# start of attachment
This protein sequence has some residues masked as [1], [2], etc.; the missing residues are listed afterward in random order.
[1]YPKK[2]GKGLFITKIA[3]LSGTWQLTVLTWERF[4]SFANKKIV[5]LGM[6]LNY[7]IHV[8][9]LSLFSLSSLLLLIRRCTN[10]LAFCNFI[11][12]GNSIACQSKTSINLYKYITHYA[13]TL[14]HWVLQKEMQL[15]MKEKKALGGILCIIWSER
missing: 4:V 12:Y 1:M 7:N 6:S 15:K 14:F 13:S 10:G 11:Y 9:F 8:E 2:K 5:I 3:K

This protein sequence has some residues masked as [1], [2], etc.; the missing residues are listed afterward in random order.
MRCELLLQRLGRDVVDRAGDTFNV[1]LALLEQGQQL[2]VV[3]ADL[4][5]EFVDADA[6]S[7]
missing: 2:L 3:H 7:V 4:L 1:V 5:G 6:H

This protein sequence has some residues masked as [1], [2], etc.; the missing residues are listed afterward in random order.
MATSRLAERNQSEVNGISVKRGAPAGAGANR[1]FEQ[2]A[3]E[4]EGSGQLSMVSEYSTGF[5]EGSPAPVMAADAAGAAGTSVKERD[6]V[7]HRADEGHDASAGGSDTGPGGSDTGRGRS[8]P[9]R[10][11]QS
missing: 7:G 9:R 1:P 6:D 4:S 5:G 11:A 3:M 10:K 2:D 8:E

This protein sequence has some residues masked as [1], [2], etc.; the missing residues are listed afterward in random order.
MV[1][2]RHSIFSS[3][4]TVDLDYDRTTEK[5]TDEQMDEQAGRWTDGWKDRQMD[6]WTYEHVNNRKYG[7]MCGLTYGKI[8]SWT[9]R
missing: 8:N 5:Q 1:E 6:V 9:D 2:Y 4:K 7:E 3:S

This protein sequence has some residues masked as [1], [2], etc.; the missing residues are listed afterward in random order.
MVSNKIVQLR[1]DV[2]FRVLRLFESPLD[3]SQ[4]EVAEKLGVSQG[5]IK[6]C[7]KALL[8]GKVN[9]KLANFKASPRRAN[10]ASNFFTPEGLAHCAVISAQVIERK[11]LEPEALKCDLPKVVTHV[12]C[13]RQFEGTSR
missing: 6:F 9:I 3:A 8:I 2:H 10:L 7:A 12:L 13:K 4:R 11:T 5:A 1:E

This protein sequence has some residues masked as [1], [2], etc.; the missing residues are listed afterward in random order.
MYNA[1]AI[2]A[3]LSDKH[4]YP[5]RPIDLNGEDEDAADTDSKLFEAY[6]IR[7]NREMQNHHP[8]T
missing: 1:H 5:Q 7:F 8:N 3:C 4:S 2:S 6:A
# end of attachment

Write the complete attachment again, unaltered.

This protein sequence has some residues masked as [1], [2], etc.; the missing residues are listed afterward in random order.
[1]YPKK[2]GKGLFITKIA[3]LSGTWQLTVLTWERF[4]SFANKKIV[5]LGM[6]LNY[7]IHV[8][9]LSLFSLSSLLLLIRRCTN[10]LAFCNFI[11][12]GNSIACQSKTSINLYKYITHYA[13]TL[14]HWVLQKEMQL[15]MKEKKALGGILCIIWSER
missing: 4:V 12:Y 1:M 7:N 6:S 15:K 14:F 13:S 10:G 11:Y 9:F 8:E 2:K 5:I 3:K

This protein sequence has some residues masked as [1], [2], etc.; the missing residues are listed afterward in random order.
MRCELLLQRLGRDVVDRAGDTFNV[1]LALLEQGQQL[2]VV[3]ADL[4][5]EFVDADA[6]S[7]
missing: 2:L 3:H 7:V 4:L 1:V 5:G 6:H

This protein sequence has some residues masked as [1], [2], etc.; the missing residues are listed afterward in random order.
MATSRLAERNQSEVNGISVKRGAPAGAGANR[1]FEQ[2]A[3]E[4]EGSGQLSMVSEYSTGF[5]EGSPAPVMAADAAGAAGTSVKERD[6]V[7]HRADEGHDASAGGSDTGPGGSDTGRGRS[8]P[9]R[10][11]QS
missing: 7:G 9:R 1:P 6:D 4:S 5:G 11:A 3:M 10:K 2:D 8:E

This protein sequence has some residues masked as [1], [2], etc.; the missing residues are listed afterward in random order.
MV[1][2]RHSIFSS[3][4]TVDLDYDRTTEK[5]TDEQMDEQAGRWTDGWKDRQMD[6]WTYEHVNNRKYG[7]MCGLTYGKI[8]SWT[9]R
missing: 8:N 5:Q 1:E 6:V 9:D 2:Y 4:K 7:E 3:S

This protein sequence has some residues masked as [1], [2], etc.; the missing residues are listed afterward in random order.
MVSNKIVQLR[1]DV[2]FRVLRLFESPLD[3]SQ[4]EVAEKLGVSQG[5]IK[6]C[7]KALL[8]GKVN[9]KLANFKASPRRAN[10]ASNFFTPEGLAHCAVISAQVIERK[11]LEPEALKCDLPKVVTHV[12]C[13]RQFEGTSR
missing: 6:F 9:I 3:A 8:I 2:H 10:L 7:A 12:L 13:K 4:R 11:T 5:A 1:E

This protein sequence has some residues masked as [1], [2], etc.; the missing residues are listed afterward in random order.
MYNA[1]AI[2]A[3]LSDKH[4]YP[5]RPIDLNGEDEDAADTDSKLFEAY[6]IR[7]NREMQNHHP[8]T
missing: 1:H 5:Q 7:F 8:N 3:C 4:S 2:S 6:A